Cookies on this website

We use cookies to ensure that we give you the best experience on our website. If you click 'Accept all cookies' we'll assume that you are happy to receive all cookies and you won't see this message again. If you click 'Reject all non-essential cookies' only necessary cookies providing core functionality such as security, network management, and accessibility will be enabled. Click 'Find out more' for information on how to change your cookie settings.

Objective: C-peptide and islet autoantibodies are key type 1 diabetes biomarkers, typically requiring venous sampling, which limit their utility. We assessed transdermal capillary blood (TCB) collection as a practical alternative. Research Design and methods: Ninety-one individuals (71 type 1 diabetes, 20 controls; type 1 diabetes: aged median 14.8 years[interquartile range 9.1-17.1]; diabetes duration 4.0 years[1.5-7.7]; controls 42.2 years[38.0-52.1]) underwent contemporaneous venous and TCB sampling for measurement of plasma C-peptide. Type 1 diabetes participants also provided venous serum and plasma, and TCB plasma for measurement of autoantibodies to glutamate decarboxylase, islet antigen-2, and zinc transporter 8. The ability of TCB plasma to detect significant endogenous insulin secretion (venous C-peptide ≥200pmol/L) was compared along with agreement in levels using Bland-Altman. Venous serum was compared with venous and TCB plasma for detection of autoantibodies using established thresholds. Acceptability was assessed by age-appropriate questionnaire.Results: Transdermal sampling took a mean of 2.35minutes (SD 1.49). Median sample volume was 50 µl(IQR 40-50) with 3/91(3.3%) failures, and 13/88(14.7%) <35 µL). TCB C-peptide showed good agreement to venous plasma (mean venous ln(C-peptide) – TCB ln(C-peptide) = 0.008, 95% CI(-0.23, 0.29), with 100%(36/36) sensitivity/100%(50/50) specificity to detect venous C-peptide ≥ 200pmol/L. Where venous serum in multiple autoantibody positive TCB plasma agreed in 22/32 (sensitivity 69%), comparative specificity was 35/36 (97%). TCB was preferred to venous sampling (type 1 diabetes: 63% vs 7%; 30% undecided). Conclusions: Transdermal capillary testing for C-peptide is a sensitive, specific, and acceptable alternative to venous sampling, TCB sampling for islet autoantibodies needs further assessment.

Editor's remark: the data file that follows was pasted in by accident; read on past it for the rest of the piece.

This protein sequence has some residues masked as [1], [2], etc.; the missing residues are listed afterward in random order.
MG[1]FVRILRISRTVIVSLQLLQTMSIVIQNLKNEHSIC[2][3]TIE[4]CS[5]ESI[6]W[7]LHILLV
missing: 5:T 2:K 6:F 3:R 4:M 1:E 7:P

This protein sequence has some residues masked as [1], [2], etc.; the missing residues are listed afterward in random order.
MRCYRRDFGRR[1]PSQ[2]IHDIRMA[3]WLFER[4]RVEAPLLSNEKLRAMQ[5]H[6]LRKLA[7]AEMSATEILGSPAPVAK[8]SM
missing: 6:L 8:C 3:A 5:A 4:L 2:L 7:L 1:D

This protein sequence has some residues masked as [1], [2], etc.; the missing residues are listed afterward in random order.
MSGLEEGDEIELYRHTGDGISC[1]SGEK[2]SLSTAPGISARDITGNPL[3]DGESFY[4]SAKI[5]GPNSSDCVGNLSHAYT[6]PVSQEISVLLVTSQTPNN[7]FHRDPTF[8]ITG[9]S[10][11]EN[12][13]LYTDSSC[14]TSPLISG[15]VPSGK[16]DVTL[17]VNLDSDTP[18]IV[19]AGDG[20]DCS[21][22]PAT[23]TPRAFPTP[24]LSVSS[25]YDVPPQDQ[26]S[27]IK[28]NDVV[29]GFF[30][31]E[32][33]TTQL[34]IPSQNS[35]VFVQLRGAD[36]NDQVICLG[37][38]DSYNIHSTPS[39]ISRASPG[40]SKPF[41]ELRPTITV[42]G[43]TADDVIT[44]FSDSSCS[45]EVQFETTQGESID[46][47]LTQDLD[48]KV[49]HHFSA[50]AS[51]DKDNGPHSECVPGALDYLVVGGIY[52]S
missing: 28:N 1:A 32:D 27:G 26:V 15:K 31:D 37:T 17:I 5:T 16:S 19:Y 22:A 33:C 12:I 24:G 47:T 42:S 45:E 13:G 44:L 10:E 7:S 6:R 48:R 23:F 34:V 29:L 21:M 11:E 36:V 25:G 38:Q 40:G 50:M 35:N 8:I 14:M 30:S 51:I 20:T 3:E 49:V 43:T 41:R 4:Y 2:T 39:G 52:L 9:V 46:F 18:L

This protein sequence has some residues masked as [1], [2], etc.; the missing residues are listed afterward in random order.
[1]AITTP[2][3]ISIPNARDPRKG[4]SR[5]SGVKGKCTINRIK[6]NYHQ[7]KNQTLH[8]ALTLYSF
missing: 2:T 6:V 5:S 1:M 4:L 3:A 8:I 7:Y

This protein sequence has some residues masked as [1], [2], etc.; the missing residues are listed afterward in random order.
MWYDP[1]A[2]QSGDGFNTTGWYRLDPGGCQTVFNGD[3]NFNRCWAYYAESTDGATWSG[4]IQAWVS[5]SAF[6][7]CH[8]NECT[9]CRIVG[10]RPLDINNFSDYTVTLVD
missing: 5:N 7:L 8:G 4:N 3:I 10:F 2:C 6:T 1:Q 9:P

Journal article


Diabetes Care


American Diabetes Association

Publication Date